Yet another cringe-y moment of cultural appropriation in fashion: ELLE Canada is getting grilled on Twitter and beyond for publishing a piece yesterday touting the dashiki, the vibrant West African garment, as “the new caftan,” with a slideshow of celebs like Rihanna, Zendaya, Beyoncé, Shay Mitchell, and Jhené Aiko “rocking their dashikis.” A couple of the celebs, including Rihanna and Beyoncé, were wearing designs by Dimepiece, which overlays the traditional patterns with the brand’s name.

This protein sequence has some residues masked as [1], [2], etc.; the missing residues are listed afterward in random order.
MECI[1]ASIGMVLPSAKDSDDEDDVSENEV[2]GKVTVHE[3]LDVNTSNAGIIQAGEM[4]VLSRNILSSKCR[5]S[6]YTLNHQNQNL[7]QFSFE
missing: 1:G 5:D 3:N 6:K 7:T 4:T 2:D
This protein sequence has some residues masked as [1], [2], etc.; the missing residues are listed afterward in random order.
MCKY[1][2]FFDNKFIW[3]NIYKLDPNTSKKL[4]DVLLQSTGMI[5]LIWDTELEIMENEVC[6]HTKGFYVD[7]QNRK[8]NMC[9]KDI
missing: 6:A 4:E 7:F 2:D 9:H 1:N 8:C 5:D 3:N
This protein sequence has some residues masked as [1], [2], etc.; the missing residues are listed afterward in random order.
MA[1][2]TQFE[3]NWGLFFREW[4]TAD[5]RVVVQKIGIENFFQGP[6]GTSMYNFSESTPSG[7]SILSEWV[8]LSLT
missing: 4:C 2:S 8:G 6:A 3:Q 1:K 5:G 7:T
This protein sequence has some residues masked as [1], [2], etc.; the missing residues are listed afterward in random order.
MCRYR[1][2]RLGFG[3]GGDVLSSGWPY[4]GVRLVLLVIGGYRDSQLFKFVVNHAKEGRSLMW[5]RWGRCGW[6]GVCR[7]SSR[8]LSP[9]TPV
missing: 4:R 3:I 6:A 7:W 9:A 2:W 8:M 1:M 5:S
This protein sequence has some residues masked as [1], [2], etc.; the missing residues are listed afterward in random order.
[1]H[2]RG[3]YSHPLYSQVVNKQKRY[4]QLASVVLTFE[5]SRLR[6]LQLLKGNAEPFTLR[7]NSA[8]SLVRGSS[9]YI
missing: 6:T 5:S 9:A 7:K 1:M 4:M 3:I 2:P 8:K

The magazine’s tweet about the story, billing the garment as “the newest it-item,” has since been taken down, but the Twitter orbit’s responses were fairly irate. “This is so irritating. NOTHING about a dashiki is new. It's been the 'it-item' in African countries since forever,” @LOVEugonma wrote on Twitter. “1) it's been around forever the dashiki isn't new 2) let's not encourage cultural appropriation,” @nashwakay tweeted, while another user pointed out, “my culture is not a trend.” On Elle.com the writer notes that the dashiki originated "from West Africa," but adds, "this tribal printed shirt is on our style radar," which assumes that West African perspectives aren't already represented at Elle (not to mention how "tribal" is used here). On the beauty front, Kylie Jenner’s recent hair experiments, including dreadlocks and cornrows, struck a nerve, while Allure made a massive misstep earlier this month with a story entitled “You (Yes, You) Can Have An Afro,” shot on a white model. Thom Browne raised eyebrows in February at Paris Fashion Week for a runway resembling a rice paddy and for outfitting his male models in conically shaped hats. Around the same time, Junya Watanabe’s Africa-themed collection was shown with dreadlocks and heavily-beaded Masai-inspired necklaces (and no Black models). In June, Isabel Marant got blasted for cribbing a traditional design from the Santa Maria Tlahuitoltepec community in Oaxaca, Mexico, on one of her dresses, although that was viewed as a plagiarism issue as well as an example of cultural appropriation. In this case, it’s not so much about a traditional garment itself being tweaked for North American tastes and/or being worn (and Instagrammed). It’s about a fashion publication anointing a piece that’s been around for many years a “new trend” that triggers some pretty strong emotions. After all — if it's in fashion now, that means that it can fall out of fashion later...and what does that mean if the garment in question is part of an entire culture's tradition?